Mistake as a coach Mistake as a coach

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Thread: Mistake as a coach

  1. #1
    Join Date
    Mar 2015
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    Default Mistake as a coach

    Rip,

    When you first started as a coach (or even now), what do you do when you make a negligent mistake when training someone?

    My process has been as follows:
    1) Admit the mistake to myself.
    2) Figure out how to fix it.
    3) Figure out how to not make the mistake in the future.
    4) Admit the mistake to the client if necessary.

    I recall you mentioning at a seminar that you were unaware of the "women's 3RM is closer to their 1RM than men's" phenomenon and made a handling error for a woman at a weightlifting meet.
    How did you get over that? It mentally burns me when I screw up something as a coach.

  2. #2
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    You learn from the mistake and grow as a coach. Obviously. People who can't admit they were wrong are cowards.

  3. #3
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    Syracuse, NY
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    Quote Originally Posted by Mark Rippetoe View Post
    You learn from the mistake and grow as a coach. Obviously. People who can't admit they were wrong are cowards.
    This rings true in all aspects of life, not just coaching. Any person who won't admit when they have made a mistake, is someone destined to stunt their growth as a human being.

  4. #4
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    Default

    Not to mention their credibility.

  5. #5
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    When I interview a potential new hire, I always ask them "Can you give me an example of a mistake you made and how you handled it?"

    There's no real "right" answer but I want to hear something about "I communicate it, I escalate it, I fix it if possible, I figure out why it happened and how to keep it from happening again." That kind of thing. When people can't think of mistakes or give a kind of wishy-washy answer I know that they're either liars or idiots.

  6. #6
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    Quote Originally Posted by brkriete View Post
    When I interview a potential new hire, I always ask them "Can you give me an example of a mistake you made and how you handled it?"

    There's no real "right" answer but I want to hear something about "I communicate it, I escalate it, I fix it if possible, I figure out why it happened and how to keep it from happening again." That kind of thing. When people can't think of mistakes or give a kind of wishy-washy answer I know that they're either liars or idiots.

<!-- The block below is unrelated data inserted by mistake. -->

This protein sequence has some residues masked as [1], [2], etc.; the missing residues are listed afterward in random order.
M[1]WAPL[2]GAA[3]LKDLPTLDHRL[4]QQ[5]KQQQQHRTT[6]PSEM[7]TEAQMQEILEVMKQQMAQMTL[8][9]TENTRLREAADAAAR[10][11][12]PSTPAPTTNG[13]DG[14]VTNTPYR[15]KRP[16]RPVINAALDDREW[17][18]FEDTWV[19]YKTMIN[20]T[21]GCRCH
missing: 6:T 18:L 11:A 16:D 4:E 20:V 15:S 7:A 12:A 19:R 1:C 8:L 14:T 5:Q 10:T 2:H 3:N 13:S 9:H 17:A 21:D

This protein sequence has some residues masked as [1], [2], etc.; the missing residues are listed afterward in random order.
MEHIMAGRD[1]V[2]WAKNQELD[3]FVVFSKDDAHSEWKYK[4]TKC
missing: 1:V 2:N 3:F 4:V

So you won't accept "I made the mistake of trying too hard and caring too much."

  7. #7
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    Quote Originally Posted by Andy Baker (KSC) View Post
    So you won't accept "I made the mistake of trying too hard and caring too much."
    "So you're telling me you don't care and won't try? Why would I hire you?"

    I had someone tell me they could not think of a mistake they had made. I pressed a little - can you tell me about a time someone on your team made a mistake and did you help them fix it? and she couldn't think of anything. Someone else in my company ended up hiring her and she was not a good employee.

    My takeaway is that she either made mistakes and was too dumb to realize it or else what she was doing was so simple there was literally no way to screw it up. Neither one is the kind of talent I'd be looking to hire. Or she was a liar.

  8. #8
    Brodie Butland is offline Starting Strength Coach
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    Quote Originally Posted by Andy Baker (KSC) View Post
    So you won't accept "I made the mistake of trying too hard and caring too much."
    Funny because it's true! Generally the folks I have interviewed were smart enough to avoid the take-a-positive-and-make-it-look-like-a-negative approach...but it has happened a couple times. Each time I've responded "That's a very nice canned answer. Now could you please give me a real one?"

    Like brkriete, I always ask the weakness/failure question, not because I want to see if s/he has a future in politics, but because I want to see (1) is this person capable of honest introspection, (2) does s/he have the initiative to correct the problem, and (3) is s/he successful in doing so. Part of being a decent lawyer--or really a decent anything--is knowing your weaknesses, working on correcting them, knowing when to look for help, and not passing the buck. If someone hasn't made a mistake in their work, they aren't trying hard enough.

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